Coming to the Faith

In a religion that sees the gods’ presence everywhere, is there any need to be a priest? Simply living is service to the gods, is it not? So what sort of person chooses to become a priest? The answers to that question are as varied as the priests themselves, but Vassals generally become priests of the Sovereign Host for one (or more) of five reasons.

Faith: It is self-evident, but worth mentioning nonetheless. Some Vassals feel so strongly about their religion that living an ordinary life is not sufficient. They must serve the gods as directly as possible, and they must share their faith with others. This is the most common motivation for becoming a priest of the Sovereign Host among citizens of large communities, such as cities and big villages.

Duty: Others step into the role of priest because someone has to do it. Perhaps they feel that people in their community are spiritually adrift or need someone to speak for them to the local government. These priests are often community leaders as much as religious ones.

Security: Although it is less common now than it once was, a number of people still join the priesthood for financial security. Younger children, who stand to inherit little or nothing from their families, and people who seem unable to make a living at other pursuits, sometimes attempt to join the priesthood purely as a vocation.

Power: The priesthood of the Sovereign Host does not have as rigid a hierarchy as, say, the Church of the Silver Flame, but an internal power structure does exist. As the most widespread of the major religions, the Vassals have significant influence over a great many of Khorvaire’s nations, and even more over individual communities. It’s an unfortunate truth that certain priests of the Sovereign Host—just as with other religions—see not the gods’ glory burning like a beacon before them, but their own. Some honestly believe they can do more good in a position of power; others are interested only in their own advancement.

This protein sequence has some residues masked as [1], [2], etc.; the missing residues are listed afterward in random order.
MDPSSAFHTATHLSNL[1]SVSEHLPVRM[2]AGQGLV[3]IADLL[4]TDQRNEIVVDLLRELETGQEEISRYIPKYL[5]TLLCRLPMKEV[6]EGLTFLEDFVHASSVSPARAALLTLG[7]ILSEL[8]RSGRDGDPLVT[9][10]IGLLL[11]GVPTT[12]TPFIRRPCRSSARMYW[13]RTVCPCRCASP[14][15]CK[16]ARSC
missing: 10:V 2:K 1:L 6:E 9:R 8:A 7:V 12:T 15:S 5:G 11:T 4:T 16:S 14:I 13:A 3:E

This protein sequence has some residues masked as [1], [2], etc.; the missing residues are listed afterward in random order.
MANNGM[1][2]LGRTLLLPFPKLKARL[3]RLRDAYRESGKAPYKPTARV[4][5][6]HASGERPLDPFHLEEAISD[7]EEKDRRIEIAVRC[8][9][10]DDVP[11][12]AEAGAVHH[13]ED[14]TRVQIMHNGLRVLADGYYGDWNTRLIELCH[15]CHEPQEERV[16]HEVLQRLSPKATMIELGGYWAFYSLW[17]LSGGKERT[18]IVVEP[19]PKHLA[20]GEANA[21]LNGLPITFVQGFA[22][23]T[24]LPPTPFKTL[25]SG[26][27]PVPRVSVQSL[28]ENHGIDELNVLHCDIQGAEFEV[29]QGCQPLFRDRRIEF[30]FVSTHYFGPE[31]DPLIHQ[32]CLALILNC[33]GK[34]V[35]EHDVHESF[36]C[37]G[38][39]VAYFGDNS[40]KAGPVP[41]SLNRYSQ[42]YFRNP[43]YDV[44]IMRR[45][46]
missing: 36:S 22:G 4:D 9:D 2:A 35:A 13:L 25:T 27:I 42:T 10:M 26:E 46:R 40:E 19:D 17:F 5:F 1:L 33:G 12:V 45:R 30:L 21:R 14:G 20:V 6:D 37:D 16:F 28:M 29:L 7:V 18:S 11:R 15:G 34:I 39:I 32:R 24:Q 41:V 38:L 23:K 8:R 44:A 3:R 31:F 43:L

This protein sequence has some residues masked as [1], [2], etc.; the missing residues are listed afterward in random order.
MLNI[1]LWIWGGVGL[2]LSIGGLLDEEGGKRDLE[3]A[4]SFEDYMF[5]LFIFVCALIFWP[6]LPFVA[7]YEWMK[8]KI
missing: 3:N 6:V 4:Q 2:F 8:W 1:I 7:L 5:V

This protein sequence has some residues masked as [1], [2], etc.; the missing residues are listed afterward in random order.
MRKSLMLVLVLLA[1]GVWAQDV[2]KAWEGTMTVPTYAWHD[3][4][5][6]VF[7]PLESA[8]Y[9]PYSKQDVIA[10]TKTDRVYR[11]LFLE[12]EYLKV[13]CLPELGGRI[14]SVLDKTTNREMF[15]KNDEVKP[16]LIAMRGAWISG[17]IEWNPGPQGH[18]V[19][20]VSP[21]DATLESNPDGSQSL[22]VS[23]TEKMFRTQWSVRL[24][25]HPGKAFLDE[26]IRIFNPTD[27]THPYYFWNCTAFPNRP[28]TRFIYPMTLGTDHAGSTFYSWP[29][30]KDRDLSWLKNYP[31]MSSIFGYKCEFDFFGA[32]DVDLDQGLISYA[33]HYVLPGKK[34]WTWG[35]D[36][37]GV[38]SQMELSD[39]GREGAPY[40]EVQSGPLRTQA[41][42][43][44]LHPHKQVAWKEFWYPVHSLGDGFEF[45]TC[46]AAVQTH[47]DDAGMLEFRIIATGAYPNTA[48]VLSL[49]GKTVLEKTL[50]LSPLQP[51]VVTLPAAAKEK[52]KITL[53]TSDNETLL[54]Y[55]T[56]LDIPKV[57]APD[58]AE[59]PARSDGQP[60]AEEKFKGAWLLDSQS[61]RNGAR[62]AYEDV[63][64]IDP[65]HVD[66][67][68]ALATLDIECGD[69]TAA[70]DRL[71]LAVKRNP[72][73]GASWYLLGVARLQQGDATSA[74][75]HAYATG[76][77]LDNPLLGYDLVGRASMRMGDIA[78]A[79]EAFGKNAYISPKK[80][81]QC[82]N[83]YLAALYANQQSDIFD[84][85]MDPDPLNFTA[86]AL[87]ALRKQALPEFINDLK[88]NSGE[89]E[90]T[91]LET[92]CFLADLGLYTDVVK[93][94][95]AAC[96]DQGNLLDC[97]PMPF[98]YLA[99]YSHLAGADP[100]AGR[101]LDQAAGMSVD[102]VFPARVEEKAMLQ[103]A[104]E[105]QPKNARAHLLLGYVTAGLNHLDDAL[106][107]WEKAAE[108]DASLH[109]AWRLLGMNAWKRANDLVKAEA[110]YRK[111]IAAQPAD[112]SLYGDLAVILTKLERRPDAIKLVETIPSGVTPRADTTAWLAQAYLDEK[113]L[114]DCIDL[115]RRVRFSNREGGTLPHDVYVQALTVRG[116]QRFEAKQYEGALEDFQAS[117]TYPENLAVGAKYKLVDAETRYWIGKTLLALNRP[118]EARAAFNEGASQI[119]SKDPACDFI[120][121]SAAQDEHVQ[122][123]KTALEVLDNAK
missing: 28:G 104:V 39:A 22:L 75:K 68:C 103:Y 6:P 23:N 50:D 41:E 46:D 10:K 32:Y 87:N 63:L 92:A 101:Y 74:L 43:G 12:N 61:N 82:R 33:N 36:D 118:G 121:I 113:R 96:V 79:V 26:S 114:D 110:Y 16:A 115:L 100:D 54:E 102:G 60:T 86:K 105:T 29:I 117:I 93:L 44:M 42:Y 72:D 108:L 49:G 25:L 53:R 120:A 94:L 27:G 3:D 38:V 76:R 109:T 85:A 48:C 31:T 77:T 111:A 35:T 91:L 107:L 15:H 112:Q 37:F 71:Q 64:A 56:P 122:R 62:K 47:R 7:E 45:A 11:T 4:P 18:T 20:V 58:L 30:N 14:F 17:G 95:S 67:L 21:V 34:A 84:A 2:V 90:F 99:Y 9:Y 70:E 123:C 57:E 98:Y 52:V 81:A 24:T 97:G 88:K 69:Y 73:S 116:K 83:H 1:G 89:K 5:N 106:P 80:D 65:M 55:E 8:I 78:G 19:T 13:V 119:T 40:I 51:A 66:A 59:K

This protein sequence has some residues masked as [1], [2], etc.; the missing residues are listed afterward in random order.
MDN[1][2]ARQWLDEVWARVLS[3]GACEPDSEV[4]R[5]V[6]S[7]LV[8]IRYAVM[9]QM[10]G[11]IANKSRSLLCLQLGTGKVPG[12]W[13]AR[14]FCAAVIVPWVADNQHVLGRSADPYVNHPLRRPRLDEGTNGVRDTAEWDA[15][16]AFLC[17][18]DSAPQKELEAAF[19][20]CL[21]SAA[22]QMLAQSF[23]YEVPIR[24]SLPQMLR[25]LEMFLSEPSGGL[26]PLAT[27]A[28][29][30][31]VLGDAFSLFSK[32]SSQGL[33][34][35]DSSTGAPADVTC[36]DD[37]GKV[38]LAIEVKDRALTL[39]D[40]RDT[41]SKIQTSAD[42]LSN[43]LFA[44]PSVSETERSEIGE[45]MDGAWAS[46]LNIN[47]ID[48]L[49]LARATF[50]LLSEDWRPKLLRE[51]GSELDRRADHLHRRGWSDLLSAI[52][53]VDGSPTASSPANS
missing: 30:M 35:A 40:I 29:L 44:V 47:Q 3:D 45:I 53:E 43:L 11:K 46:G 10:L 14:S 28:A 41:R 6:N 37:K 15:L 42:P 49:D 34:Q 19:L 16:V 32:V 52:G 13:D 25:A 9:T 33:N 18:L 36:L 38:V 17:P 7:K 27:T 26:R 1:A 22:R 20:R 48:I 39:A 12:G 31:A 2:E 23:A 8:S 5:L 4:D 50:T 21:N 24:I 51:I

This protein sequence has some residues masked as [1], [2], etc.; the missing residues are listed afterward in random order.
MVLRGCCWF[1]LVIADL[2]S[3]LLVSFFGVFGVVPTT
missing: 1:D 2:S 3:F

Accident: It seems odd, but many priests of the Sovereign Host obtain their position entirely by accident. The Host’s priesthood does not use intense training and ritual to identify the truly faithful as some faiths do. Becoming a priest requires little in the way of knowledge unavailable to the average layperson. Particularly in small communities, but occasionally in larger ones, certain individuals slowly gain a reputation for wisdom, or even holiness. Perhaps a person is a well-loved and devout community leader, or particularly faithful, or abnormally good at something, such as crafting or performing, so that it seems a blessing from the gods themselves. Vassals might decide that an abnormally skilled farmer has formed a bond with Arawai through his labors; a skilled blacksmith has bonded with Onatar through her craft; or a potent warrior has somehow joined his strikes and steps with Dol Dorn. People come to such individuals for advice, or ask them to lead a prayer, and before they know it, they have stepped (or been pushed) into the role of priest. The formal priesthood of the Host doesn’t automatically recognize such “accidental” priests, but will do so after a bit of examination. Even without such official recognition, communities in which this occurs are generally distant from the larger cities and centers of political and religious power. Why should they care whether their priest is recognized by some distant bureaucrat who knows nothing about the person or the community?